PARIS — Lockheed Martin on Oct. 27 reported flat sales but increased operating profit at its Space Systems division for the first nine months of 2011 despite lower earnings from its United Launch Alliance joint venture with Boeing.

The company said sales managed a 1 percent increase, to $6.02 billion for the nine months ending Sept. 25, despite the decline in revenue from its work on the external fuel tank of the now-retired U.S. space shuttle and on NASA’s Orion astronaut crew transport vehicle.

The shuttle was retired in July. In an Oct. 27 filing with the U.S. Securities and Exchange Commission, Lockheed Martin said the loss of the external tank work reduced Space Systems revenue by $85 million when compared with the same period in 2010. For the Orion program, whose development has seen ups and downs in revenue terms, the company said revenue for the first nine months of 2011 was $150 million lower than a year earlier.

Operating profit for the Space Systems division was up $42 million, or 6 percent, for the nine months ending Sept. 25 compared with a year ago. The operating profit margin was 12.1 percent, compared with 11.6 percent last year.

Bethesda, Md.-based Lockheed Martin owns 50 percent of Denver-based United Launch Alliance (ULA) and reports ULA performance in the form of equity earnings. For the first nine months of 2011, Lockheed Martin’s share of ULA earnings was down $30 million from 2010, the company said in the SEC filing.

Lockheed Martin is prime contractor for several U.S. Defense Department satellite programs, including the GPS 3 next-generation navigation system, the Advanced Extremely High Frequency telecommunications satellites, the Space Based Infrared System missile warning constellation and the U.S. Navy’s Mobile User Objective System for communications, whose first satellite is scheduled for launch in early 2012.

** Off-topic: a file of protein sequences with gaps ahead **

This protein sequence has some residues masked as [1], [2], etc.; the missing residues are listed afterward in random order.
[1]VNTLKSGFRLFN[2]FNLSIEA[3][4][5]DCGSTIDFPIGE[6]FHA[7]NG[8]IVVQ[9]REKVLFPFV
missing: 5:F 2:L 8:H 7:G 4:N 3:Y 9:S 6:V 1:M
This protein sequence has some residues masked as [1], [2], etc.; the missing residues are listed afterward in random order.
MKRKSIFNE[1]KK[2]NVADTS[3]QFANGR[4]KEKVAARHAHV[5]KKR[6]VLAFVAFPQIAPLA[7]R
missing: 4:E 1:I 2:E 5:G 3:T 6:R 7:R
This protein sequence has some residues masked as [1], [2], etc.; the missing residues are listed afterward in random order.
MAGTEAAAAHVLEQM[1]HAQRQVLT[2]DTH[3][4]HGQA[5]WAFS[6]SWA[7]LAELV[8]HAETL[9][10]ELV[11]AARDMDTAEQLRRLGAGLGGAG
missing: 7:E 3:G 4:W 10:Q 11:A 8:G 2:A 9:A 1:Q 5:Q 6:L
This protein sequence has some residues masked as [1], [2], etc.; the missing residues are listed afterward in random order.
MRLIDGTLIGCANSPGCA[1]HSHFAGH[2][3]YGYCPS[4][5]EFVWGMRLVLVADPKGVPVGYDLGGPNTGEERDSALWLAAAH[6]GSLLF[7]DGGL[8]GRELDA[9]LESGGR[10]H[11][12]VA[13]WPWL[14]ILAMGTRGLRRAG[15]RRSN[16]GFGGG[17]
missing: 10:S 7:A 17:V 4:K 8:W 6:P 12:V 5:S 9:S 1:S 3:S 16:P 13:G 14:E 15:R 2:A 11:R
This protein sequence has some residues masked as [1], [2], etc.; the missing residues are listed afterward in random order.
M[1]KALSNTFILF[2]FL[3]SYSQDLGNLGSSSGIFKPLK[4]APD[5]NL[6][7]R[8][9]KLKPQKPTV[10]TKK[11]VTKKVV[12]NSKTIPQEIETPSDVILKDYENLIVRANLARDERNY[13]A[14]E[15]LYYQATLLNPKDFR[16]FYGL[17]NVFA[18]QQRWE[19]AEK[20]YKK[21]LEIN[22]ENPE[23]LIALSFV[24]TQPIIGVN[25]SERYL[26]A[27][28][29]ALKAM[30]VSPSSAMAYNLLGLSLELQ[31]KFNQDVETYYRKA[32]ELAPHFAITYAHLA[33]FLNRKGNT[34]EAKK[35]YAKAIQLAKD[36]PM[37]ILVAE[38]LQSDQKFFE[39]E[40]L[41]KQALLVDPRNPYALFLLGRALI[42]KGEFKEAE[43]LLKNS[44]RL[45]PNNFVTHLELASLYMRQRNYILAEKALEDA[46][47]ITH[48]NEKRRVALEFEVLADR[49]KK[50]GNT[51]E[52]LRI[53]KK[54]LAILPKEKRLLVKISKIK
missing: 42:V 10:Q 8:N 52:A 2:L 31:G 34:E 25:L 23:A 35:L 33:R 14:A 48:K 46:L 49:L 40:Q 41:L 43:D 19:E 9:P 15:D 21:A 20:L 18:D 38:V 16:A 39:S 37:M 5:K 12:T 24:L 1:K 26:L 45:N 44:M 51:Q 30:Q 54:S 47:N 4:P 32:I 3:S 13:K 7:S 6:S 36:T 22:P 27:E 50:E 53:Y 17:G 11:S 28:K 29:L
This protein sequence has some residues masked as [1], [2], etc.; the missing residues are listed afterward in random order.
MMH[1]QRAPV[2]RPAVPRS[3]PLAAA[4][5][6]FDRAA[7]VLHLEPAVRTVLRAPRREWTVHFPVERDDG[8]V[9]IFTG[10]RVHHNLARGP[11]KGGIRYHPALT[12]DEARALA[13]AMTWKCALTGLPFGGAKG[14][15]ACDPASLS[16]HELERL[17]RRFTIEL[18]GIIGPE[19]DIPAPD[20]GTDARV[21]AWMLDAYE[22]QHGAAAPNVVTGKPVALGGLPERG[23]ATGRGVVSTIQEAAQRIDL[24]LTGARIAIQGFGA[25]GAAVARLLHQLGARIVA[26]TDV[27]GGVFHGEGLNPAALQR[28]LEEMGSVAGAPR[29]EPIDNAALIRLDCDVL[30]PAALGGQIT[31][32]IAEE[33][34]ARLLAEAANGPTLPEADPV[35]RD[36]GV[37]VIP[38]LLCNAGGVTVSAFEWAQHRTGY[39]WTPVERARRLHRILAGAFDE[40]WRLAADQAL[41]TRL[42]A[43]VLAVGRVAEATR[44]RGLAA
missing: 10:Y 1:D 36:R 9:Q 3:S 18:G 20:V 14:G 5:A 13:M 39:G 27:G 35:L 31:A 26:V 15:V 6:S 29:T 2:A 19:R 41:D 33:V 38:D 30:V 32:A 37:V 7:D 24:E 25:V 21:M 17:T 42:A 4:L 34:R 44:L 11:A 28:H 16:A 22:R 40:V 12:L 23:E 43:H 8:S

Lockheed Martin Chief Financial Officer Bruce L. Tanner said during an Oct. 26 conference call with investors that the company’s multiyear contracts for satellite systems are already in backlog and as such are presumed to be protected from the debate about the U.S. Defense Department’s budget for the next year or two.

Lockheed Martin expects its Space Systems business to report lower sales for full-year 2011 compared with 2010 as the external tank loss will overcome increases in the company’s satellite business. Space Systems revenue in 2012 is likely to be flat relative to 2011, the company said.

Peter B. de Selding was the Paris bureau chief for SpaceNews.